Of course, once you GET to the action (eventually), you'll notice that it's pretty much just a retooling of what made Megaman Battle Network so popular, except that your perspective is now from behind and all the characters are in 3D (in battle only; otherwise, the game looks just like a Game Boy Advance game... aren't DS games supposed to look better?). But you can only move left and right, so in essence, your movement is more LIMITED in the arena. The battling is fun... but only the first few times. Once you discover that the encounter rate is quite high, especially when you're actually trying to GO somewhere, the game becomes less of an entertainment venue and more like a... well, a bad trip to the bathroom after another annual installment of Chilifest. Ah yes, and Battle Chips were also retained, but are now called Battle Cards. What a shift!

If it looks familiar in any way, that's because...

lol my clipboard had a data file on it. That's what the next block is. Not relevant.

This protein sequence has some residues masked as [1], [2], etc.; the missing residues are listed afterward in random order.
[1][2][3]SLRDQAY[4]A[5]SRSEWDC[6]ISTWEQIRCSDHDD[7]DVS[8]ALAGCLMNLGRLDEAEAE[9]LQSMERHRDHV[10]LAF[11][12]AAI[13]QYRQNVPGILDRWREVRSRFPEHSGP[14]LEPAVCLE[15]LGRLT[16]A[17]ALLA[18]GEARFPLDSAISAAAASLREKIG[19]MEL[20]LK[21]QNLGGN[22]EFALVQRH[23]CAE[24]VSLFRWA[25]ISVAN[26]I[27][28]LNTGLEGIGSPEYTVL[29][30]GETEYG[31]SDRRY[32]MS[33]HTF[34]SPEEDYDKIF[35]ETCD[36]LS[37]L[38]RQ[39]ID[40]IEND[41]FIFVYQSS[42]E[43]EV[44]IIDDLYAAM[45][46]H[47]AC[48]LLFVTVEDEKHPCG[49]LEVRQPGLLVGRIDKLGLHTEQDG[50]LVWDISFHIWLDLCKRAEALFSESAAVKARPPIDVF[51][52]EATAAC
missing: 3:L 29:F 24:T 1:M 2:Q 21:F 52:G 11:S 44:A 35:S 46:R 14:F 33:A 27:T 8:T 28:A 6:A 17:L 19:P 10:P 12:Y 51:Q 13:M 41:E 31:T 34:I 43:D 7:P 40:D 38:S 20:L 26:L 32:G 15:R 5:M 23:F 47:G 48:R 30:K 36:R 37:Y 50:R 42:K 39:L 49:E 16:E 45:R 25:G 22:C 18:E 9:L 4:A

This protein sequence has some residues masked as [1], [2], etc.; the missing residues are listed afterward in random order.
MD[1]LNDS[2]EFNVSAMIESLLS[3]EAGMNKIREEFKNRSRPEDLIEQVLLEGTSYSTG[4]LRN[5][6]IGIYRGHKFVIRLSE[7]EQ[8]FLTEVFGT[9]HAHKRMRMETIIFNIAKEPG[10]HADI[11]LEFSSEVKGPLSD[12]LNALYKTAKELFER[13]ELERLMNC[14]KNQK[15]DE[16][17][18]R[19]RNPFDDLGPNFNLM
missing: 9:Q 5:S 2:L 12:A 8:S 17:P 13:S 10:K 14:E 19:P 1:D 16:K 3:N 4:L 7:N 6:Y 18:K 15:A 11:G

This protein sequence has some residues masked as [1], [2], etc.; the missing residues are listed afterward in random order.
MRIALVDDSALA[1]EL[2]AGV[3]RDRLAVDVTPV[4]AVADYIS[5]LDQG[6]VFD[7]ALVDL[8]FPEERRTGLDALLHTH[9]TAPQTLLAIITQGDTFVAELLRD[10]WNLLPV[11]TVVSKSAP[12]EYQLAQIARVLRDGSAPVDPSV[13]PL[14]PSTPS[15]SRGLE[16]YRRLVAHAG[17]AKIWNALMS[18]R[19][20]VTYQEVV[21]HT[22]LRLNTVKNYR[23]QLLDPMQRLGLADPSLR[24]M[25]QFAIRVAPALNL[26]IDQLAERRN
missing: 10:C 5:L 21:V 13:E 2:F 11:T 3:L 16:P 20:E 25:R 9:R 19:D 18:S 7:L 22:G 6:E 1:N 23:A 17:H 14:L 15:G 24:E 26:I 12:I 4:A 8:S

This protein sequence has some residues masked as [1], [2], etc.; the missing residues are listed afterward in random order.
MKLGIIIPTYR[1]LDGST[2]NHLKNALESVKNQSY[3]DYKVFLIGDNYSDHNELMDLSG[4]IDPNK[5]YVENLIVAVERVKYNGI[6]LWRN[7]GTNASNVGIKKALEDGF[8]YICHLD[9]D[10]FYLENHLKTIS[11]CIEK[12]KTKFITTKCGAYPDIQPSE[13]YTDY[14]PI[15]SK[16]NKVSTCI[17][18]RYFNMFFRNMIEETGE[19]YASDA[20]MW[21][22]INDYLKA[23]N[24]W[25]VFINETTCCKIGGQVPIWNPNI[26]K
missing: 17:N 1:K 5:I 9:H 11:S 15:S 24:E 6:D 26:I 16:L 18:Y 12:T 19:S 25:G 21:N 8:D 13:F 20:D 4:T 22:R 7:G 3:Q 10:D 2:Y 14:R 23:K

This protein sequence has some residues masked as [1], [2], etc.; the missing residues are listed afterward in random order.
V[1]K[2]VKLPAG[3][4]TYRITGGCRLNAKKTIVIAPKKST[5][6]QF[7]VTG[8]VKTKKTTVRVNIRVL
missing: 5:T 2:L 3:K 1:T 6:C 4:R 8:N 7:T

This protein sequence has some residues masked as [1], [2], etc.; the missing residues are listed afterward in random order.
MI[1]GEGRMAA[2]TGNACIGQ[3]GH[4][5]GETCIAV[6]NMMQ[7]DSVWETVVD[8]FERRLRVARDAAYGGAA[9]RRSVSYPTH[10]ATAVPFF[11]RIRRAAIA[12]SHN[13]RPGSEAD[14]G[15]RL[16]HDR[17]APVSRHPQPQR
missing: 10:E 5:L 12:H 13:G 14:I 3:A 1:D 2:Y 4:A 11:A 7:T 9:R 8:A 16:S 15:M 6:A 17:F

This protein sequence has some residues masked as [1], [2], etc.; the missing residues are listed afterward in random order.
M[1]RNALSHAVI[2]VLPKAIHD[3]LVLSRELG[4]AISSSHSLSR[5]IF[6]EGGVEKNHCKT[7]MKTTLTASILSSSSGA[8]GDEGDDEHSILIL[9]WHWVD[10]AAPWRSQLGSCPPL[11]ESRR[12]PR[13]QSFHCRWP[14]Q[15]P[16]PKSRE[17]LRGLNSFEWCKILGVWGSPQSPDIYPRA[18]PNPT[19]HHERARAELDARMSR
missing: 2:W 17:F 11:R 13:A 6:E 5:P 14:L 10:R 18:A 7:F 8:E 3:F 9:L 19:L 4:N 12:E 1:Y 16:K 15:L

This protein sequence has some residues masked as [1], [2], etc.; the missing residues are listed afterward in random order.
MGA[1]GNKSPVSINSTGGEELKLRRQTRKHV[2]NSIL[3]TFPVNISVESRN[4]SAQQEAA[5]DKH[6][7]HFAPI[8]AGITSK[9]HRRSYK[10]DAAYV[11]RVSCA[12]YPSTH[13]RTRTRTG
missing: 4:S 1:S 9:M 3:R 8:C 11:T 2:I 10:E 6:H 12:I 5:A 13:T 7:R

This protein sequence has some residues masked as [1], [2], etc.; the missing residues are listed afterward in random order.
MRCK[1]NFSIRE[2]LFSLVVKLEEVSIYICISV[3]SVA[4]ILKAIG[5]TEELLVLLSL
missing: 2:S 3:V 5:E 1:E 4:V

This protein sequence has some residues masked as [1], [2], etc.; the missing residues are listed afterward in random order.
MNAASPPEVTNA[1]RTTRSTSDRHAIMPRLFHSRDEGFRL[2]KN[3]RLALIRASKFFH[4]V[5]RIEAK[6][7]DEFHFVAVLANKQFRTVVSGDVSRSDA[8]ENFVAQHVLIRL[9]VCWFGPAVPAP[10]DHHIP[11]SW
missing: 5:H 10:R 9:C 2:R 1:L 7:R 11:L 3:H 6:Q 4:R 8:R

Other "changes" include the removal of the NetNavi system -- to be replaced with Transers for people to communicate. Same concept, different name. Geo (who, after joining with Omega-Xis, decides to call himself MegaMan for originality) no longer gets to travel in the cyberworld like MegaMan.EXE used to do; instead, he turns into "wave form" and wanders the "Wave Roads". What a stretch. This IS Battle Network. Hell, even MegaMan.EXE makes a cameo if you stick any Battle Network cartridge into the GBA slot of your DS (unless you have a DSi, in which case, you get nothing). I suppose one new thing is the ability to develop Brotherbands with some friends, allowing you to use some of their chips in battle and, well, to be very close friends. But again, who wants to be friends with gimpy Geo?